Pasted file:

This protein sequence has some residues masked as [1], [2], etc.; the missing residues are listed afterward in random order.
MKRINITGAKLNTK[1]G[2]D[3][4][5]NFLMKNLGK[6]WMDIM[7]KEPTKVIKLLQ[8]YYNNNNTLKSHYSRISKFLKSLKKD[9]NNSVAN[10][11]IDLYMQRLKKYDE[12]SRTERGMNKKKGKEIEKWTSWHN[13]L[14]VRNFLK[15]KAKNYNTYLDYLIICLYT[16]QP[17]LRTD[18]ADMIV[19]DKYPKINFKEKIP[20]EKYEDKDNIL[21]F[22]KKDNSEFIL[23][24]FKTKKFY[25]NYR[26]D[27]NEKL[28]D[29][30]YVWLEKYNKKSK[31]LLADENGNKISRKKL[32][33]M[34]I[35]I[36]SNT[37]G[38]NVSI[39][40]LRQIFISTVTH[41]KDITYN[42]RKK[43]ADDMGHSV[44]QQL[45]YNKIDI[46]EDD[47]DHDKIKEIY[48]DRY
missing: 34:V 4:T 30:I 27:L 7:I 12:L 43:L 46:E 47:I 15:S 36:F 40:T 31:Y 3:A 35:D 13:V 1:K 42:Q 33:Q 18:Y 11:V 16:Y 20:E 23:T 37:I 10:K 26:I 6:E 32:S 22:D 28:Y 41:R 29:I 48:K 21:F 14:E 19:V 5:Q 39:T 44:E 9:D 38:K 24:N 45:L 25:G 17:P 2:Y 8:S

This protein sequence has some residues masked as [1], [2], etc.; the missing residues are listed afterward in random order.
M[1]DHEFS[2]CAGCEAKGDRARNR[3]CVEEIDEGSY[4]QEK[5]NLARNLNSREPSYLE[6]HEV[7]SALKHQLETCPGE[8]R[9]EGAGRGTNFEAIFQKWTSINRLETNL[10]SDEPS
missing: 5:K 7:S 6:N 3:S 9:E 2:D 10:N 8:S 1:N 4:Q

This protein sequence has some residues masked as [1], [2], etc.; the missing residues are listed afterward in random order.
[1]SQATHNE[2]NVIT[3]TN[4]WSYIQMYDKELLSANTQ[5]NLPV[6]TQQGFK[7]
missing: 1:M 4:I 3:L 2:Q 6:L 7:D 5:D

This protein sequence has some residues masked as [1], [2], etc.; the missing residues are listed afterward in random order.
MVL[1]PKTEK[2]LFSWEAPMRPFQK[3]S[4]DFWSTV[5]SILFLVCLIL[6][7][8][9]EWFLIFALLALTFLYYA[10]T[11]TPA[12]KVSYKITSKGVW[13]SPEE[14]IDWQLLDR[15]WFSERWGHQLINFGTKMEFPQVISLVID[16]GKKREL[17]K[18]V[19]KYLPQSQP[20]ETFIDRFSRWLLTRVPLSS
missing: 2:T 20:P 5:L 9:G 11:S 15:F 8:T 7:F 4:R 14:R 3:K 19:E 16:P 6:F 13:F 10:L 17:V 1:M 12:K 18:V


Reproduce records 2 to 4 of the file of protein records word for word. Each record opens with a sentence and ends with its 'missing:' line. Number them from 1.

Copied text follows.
This protein sequence has some residues masked as [1], [2], etc.; the missing residues are listed afterward in random order.
M[1]DHEFS[2]CAGCEAKGDRARNR[3]CVEEIDEGSY[4]QEK[5]NLARNLNSREPSYLE[6]HEV[7]SALKHQLETCPGE[8]R[9]EGAGRGTNFEAIFQKWTSINRLETNL[10]SDEPS
missing: 5:K 7:S 6:N 3:S 9:E 2:D 10:N 8:S 1:N 4:Q

This protein sequence has some residues masked as [1], [2], etc.; the missing residues are listed afterward in random order.
[1]SQATHNE[2]NVIT[3]TN[4]WSYIQMYDKELLSANTQ[5]NLPV[6]TQQGFK[7]
missing: 1:M 4:I 3:L 2:Q 6:L 7:D 5:D

This protein sequence has some residues masked as [1], [2], etc.; the missing residues are listed afterward in random order.
MVL[1]PKTEK[2]LFSWEAPMRPFQK[3]S[4]DFWSTV[5]SILFLVCLIL[6][7][8][9]EWFLIFALLALTFLYYA[10]T[11]TPA[12]KVSYKITSKGVW[13]SPEE[14]IDWQLLDR[15]WFSERWGHQLINFGTKMEFPQVISLVID[16]GKKREL[17]K[18]V[19]KYLPQSQP[20]ETFIDRFSRWLLTRVPLSS
missing: 2:T 20:P 5:L 9:G 11:S 15:F 8:T 7:F 4:R 14:R 3:K 19:E 16:P 6:F 13:F 10:L 17:V 1:M 12:K 18:V